Sekhmet is one of the oldest and most powerful deities. She has appeared in many cultures and religions throughout time. In Her Egyptian incarnation, Her name was derived from the Egyptian word “Sekhem” which describes Universal Life Energy and translates most simply as the “Power of Powers.” In ancient times, Sekhem was strongly associated with many Egyptian deities, but Sekhmet was the most noticeable because her name includes it. She is known as the “Powerful One” or “She who is Powerful.” It is said that her power is not of the Earth and that “She arrives from the most ancient reaches of the cosmos to reclaim her lost children, that portion of souls who separated from her domain eons before the Earth was a thought in the Mind of God.”
It is understood that the Egyptians inherited their knowledge of Sekhmet from Atlantis, who in turn, received Her from Lemuria. She is also said to have been embodied in the Babylonian Ishtar, who appears in the Bible as Ashtoreth, Anath, Asheraah, or Esther, the Queen of Heaven; and the Goddess Kore who was prevalent in many world religions. In the ancient Near East she was called Anat, Ashtoreth and Astarte. In Tibet Sekhmet is known as Senge Dong-ma, lion-headed dakini, “Guardian of the Secret Tantric Teachings.” She is called Simhavaktra, in India where she also has a male reflection in the lion-headed incarnation of Vishnu, Narasimha. Pure shakti, she is also closely related to lion-mounted Durga, “Keeper of the Flame.” In fact, another Egyptian name for Sekhmet is Nesert, which means “the flame” and She is known as the “Bringer of Fire” and the ‘Opener of the Third Eye” through the raising of the primordial power from the base of the spine.
While throughout history Her outer form and persona have altered according to the cultures that embraced Her, Her core essence remained unchanged. For the ancient Egyptian Sekhmet, the lion/human form comes from the lion-headed ones of Sirius. In Egypt, the lion represented the ferocious destructive aspect of the heat of the sun. She is known as the power that protects the good and annihilates the wicked. She is the bringer of justice, a guardian and the goddess of the sun, war, destruction, plagues and healing. She is also sometimes seen as a daughter of Nut, the sky and Geb, the earth.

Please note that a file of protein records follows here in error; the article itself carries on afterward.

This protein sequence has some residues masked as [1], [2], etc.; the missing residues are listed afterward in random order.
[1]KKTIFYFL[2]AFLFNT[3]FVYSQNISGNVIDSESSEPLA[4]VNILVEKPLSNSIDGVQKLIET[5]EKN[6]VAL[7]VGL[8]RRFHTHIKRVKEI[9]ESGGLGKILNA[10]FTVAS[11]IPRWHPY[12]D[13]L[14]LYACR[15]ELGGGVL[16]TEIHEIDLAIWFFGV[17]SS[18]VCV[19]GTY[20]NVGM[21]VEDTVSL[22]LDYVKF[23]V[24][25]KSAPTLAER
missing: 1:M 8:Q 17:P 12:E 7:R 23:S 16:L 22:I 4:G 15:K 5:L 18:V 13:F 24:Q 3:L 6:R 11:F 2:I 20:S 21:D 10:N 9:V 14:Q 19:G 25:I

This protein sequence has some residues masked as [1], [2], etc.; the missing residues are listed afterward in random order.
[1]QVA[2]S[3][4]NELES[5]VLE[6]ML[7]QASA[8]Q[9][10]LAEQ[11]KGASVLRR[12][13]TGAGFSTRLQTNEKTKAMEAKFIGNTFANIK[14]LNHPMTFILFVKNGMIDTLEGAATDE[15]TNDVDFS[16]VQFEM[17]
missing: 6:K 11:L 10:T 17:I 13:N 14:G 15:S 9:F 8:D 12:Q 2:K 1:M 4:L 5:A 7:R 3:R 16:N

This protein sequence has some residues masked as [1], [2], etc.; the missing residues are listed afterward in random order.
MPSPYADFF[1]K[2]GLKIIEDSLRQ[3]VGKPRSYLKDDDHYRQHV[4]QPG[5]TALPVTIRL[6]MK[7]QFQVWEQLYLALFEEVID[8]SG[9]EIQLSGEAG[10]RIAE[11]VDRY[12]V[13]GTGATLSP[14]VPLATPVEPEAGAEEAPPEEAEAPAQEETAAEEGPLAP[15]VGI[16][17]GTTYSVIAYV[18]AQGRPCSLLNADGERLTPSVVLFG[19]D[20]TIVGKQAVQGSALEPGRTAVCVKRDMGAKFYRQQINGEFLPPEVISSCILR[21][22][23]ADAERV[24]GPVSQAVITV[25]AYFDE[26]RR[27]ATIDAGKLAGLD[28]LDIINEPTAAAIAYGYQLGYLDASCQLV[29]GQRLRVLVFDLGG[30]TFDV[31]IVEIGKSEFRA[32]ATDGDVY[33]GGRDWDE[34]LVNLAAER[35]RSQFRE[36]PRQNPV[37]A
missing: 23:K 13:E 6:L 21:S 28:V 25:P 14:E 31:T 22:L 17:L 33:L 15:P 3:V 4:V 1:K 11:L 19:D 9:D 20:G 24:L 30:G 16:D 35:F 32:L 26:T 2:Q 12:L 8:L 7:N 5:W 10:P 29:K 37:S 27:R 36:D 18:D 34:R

Sekhmet is said to be the daughter of the sun god Ra who created Her when his eye looked upon the earth. According to the legend, Ra, the old king of the Gods, became infuriated with wayward humankind because they were not following his laws and preserving Ma’at (justice or balance). In His wrath He decided to punish mankind by sending forth an aspect of his daughter, the “Eye of Ra”. He plucked Hathor from Ureaus on his brow, and sent her to earth in the form of a lion. She became Sekhmet, who in the form of a lioness set about slaughtering humans and drinking their blood. Ra, seeing this, realized that at the rate she was going no one would be left on Earth and so he then tried to stop her. But Sekhmet refused to listen and her rampage continued as the fields ran with blood.
So Ra poured 7,000 jugs of beer and stained it with pomegranate juice, so that it would look like blood, into the Nile (which happens to turn red every year when filled with silt during inundation). Thinking it was blood, Sekhmet gorged on it and became so drunk that she slept for three days. When she awoke, her blood lust had dissipated, humanity was saved, and she returned to her docile self as Hathor.
In one version of the myth, Ptah (the god of creation and wisdom) is the first thing she sees when she awakes and she instantly fell in love with him. In their union they birthed a son Nefertum who was the lotus god of healing and re-established Ma’at.
While she may bring about disease and plague to those who wrong her as the Lady of Pestilence, Sekhmet is also a master of the art of medicine as she provides the cure to various ailments she may have brought to man. She was the patron goddess of healers and physicians and her priests were known to be very skilled doctors. As a result, the gruesome “Lady of Terror” becomes the benevolent “The Lady of Life.” She was mentioned numerous times in the various spells of The Book of the Dead as both a creative and vicious force. However, she is most known as the protector of Ma’at (balance or justice) with the epithet: “The One Who Loves Ma’at and Who Detests Evil”.
The saving of mankind was commemorated every year on the feast day of Hathor/Sekhmet. Everyone drank beer stained with pomegranate juice and worshiped “the Mistress and lady of the tomb, gracious one, destroyer of rebellion, mighty one of enchantments.” A statue of Sekhmet was dressed in red facing west, while Bast (the cat-headed Goddess of pleasure and luxury) was dressed in green and faced east. Bast was sometimes considered to be Sekhmet´s counterpart (or twin depending on the legend), and in the festival of Hathor they embodied the duality central to Egyptian mythology. Sekhmet represented Upper Egypt while Bast represented Lower Egypt.